The political threat of WhatsApp

As if WhatsApp wasn’t already bad enough…

You may have noticed that I do not exactly love WhatsApp. I don’t care that this year WhatsApp hit 2 billion users worldwide.

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Because WhatsApp is terribly backward, and rude, and anxiogenic too.

Now (not that we really did not know, did we), thanks to this article it’s easier to see how, and why, WhatsApp really sucks in two more ways.

First, it’s terribly inefficient

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  • Anecdotal evidence from local political organisers and trade union reps suggests that, despite the initial efficiency of WhatsApp groups, their workload often increases because of the escalating number of sub-communities, each of which needs to be contacted separately.
  • Schools desperately seek to get information out to parents, only to discover that unless it appears in precisely the right WhatsApp group, it doesn’t register.

Second, WhatsApp groups are a political problem

The political threat of WhatsApp is the flipside of its psychological appeal, that is the intimacy with those we care about and an ability to speak freely.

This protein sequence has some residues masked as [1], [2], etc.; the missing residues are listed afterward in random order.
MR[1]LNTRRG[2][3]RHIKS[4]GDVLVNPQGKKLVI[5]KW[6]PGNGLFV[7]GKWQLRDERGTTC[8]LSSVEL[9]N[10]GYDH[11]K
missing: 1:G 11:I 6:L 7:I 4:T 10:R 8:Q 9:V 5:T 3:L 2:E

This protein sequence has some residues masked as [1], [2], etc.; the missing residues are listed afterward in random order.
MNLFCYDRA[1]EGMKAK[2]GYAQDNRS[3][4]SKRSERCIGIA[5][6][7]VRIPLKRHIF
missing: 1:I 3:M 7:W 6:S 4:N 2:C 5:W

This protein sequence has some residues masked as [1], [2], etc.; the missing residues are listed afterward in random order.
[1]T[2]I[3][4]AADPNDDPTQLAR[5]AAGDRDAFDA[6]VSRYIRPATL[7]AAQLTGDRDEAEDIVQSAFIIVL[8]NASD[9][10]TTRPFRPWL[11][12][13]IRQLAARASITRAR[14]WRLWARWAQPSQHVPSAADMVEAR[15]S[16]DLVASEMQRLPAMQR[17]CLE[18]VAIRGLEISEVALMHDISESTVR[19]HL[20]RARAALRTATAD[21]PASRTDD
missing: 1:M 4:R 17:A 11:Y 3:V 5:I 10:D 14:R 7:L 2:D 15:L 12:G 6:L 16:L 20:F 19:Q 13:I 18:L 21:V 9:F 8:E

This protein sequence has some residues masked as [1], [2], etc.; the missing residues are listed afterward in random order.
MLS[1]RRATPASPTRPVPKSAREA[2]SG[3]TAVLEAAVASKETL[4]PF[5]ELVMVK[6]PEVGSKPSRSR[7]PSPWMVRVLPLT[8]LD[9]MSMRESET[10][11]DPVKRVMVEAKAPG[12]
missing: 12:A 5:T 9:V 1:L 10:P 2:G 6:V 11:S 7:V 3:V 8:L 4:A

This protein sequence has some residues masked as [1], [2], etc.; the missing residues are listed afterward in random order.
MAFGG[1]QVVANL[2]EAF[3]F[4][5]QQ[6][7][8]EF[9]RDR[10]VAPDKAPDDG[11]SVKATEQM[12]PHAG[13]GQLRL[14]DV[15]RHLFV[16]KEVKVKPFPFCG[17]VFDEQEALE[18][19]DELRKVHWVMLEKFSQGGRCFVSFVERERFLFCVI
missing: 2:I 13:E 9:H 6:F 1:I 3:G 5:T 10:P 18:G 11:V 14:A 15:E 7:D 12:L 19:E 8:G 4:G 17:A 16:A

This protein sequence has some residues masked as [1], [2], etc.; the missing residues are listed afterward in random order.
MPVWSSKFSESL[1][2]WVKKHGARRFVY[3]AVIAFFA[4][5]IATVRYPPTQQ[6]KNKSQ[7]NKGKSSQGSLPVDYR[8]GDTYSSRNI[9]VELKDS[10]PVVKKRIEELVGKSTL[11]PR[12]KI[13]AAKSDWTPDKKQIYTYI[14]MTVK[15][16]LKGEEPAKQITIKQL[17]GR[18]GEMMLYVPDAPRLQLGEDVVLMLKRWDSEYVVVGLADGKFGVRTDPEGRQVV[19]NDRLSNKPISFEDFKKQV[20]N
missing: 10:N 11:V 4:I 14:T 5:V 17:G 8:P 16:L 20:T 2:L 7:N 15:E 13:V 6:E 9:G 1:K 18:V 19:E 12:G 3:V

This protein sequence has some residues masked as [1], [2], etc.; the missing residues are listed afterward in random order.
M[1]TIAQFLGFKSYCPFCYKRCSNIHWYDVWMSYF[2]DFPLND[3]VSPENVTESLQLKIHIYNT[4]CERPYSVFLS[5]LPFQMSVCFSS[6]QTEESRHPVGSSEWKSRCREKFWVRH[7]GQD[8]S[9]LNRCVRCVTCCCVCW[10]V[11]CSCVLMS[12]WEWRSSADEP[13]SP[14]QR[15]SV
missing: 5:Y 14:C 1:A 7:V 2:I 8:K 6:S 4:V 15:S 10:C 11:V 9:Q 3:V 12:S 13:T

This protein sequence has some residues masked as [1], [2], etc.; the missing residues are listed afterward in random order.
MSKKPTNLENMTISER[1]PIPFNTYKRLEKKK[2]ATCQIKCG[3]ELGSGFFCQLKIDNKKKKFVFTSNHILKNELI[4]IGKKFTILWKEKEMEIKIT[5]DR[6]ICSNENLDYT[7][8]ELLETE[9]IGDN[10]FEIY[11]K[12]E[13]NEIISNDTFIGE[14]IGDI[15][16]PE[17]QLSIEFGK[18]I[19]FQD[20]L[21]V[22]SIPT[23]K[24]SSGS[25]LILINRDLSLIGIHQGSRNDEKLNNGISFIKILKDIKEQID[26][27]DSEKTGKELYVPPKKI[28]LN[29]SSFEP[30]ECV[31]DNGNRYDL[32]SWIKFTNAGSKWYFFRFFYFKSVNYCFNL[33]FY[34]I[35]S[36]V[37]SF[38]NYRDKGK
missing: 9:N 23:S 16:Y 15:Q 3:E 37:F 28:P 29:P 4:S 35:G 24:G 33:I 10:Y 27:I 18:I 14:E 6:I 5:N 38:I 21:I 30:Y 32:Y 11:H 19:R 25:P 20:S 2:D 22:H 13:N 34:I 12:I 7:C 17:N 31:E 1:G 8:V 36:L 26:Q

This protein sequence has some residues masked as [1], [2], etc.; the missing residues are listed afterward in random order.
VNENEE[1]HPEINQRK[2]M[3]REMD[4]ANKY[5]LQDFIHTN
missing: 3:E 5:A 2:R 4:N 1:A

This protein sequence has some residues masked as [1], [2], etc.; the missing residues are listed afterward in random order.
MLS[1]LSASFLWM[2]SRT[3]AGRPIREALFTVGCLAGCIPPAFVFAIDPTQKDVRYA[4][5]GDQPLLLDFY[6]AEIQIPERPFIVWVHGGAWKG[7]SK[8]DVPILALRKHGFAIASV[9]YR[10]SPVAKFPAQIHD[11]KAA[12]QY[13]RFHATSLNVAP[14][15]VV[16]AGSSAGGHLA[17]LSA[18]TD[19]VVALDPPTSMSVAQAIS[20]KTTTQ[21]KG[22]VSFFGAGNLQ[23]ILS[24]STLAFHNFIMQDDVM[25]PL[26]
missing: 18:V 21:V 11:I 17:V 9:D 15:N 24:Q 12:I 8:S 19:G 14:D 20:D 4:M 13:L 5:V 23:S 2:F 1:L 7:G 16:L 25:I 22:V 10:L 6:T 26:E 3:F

On the negative side, trust in what you can receive and say inside Facebook groups that are invisible from the ouside grows. But, in parallel, and for the same reasons, trust in public institutions and officials decreases.

The (political) question then becomes: how do public institutions and discussions retain legitimacy and trust once people are organised into closed and invisible communities?

The risk is that a vicious circle ensues… and our alienation from democracy escalates.

Conspiracies or not…

Something that connects up to 256 people, without any public visibility, wherever they are, seems made to order for facilitating genuinely conspiratorial behaviour.

Regardless of conspiracies, while WhatsApp may offer benefits in helping people feel close to others, its rapid ascendency is one further sign of how a common public world - based upon verified facts and recognised procedures - is disintegrating.

This cannot be good. Especially when added to the parallel tendency to abandon media, fragment, and regroup, potentially at every election.